Oregon Governor Pardons 45,000 Marijuana Offenders
Democratic Oregon Gov. Kate Brown announced yesterday she will pardon 45,000 people convicted of simple possession of marijuana, in one of the largest uses of the pardon power by a governor to wipe weed offenses off the books.
Brown’s office says the pardons will remove 47,144 convictions for possession of a small amount of marijuana from individual records and forgive more than $14 million in associated fines and fees.
“No one deserves to be forever saddled with the impacts of a conviction for simple possession of marijuana—a crime that is no longer on the books in Oregon,” Brown said in a press release. “Oregonians should never face housing insecurity, employment barriers, and educational obstacles as a result of doing something that is now completely legal, and has been for years. My pardon will remove these hardships.”
Brown’s announcement follow similar actions by President Joe Biden, who announced in October that he was pardoning roughly 6,500 people with prior federal convictions for simple possession of marijuana.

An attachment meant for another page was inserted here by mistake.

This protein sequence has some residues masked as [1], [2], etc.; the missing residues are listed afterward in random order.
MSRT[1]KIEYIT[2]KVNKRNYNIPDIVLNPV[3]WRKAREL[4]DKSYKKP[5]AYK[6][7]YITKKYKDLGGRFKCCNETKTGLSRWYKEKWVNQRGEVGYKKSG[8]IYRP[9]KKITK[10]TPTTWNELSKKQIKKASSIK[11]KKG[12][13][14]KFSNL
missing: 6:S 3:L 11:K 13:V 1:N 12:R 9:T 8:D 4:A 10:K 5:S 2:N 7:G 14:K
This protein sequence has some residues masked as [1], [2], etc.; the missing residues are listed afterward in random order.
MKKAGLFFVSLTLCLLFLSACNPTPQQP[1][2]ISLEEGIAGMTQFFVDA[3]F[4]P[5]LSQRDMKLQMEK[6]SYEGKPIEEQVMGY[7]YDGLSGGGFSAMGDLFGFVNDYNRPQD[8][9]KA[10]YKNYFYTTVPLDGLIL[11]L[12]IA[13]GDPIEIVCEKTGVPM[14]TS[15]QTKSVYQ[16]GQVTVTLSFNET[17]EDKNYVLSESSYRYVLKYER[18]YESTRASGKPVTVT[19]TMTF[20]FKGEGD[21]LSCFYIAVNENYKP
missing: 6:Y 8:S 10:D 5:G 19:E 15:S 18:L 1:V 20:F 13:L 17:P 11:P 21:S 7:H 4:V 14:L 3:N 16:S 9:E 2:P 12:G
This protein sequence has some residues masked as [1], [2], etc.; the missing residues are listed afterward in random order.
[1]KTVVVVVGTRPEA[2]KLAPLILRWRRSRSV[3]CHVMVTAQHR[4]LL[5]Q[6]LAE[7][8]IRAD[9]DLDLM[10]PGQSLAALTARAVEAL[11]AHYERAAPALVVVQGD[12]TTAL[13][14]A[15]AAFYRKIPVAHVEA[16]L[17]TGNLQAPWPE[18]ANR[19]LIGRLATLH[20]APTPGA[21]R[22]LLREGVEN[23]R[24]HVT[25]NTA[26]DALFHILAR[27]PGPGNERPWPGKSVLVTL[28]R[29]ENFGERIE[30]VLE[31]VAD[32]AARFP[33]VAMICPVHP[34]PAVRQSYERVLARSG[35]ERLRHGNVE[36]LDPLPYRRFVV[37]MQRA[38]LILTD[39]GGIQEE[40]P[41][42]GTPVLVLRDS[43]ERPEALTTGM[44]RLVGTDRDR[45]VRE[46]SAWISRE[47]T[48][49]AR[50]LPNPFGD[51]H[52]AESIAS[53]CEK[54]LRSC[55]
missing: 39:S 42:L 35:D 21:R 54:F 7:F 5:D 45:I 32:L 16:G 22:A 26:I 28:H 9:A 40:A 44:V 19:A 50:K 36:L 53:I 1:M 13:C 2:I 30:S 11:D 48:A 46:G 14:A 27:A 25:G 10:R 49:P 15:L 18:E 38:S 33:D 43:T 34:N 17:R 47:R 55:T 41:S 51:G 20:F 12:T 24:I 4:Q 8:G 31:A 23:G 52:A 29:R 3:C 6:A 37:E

As Reason’s Jacob Sullum wrote, Biden’s pardons were a welcome step, but the actual impact of his orders will be modest:
His blanket pardon for low-level marijuana offenders, while long overdue, will affect a small percentage of people with federal drug records. Without new legislation, marijuana use will remain a crime under federal law, as will growing and selling marijuana. And while rescheduling marijuana will make medical research easier, it will not make cannabis legally available to patients unless an
Article from Reason.com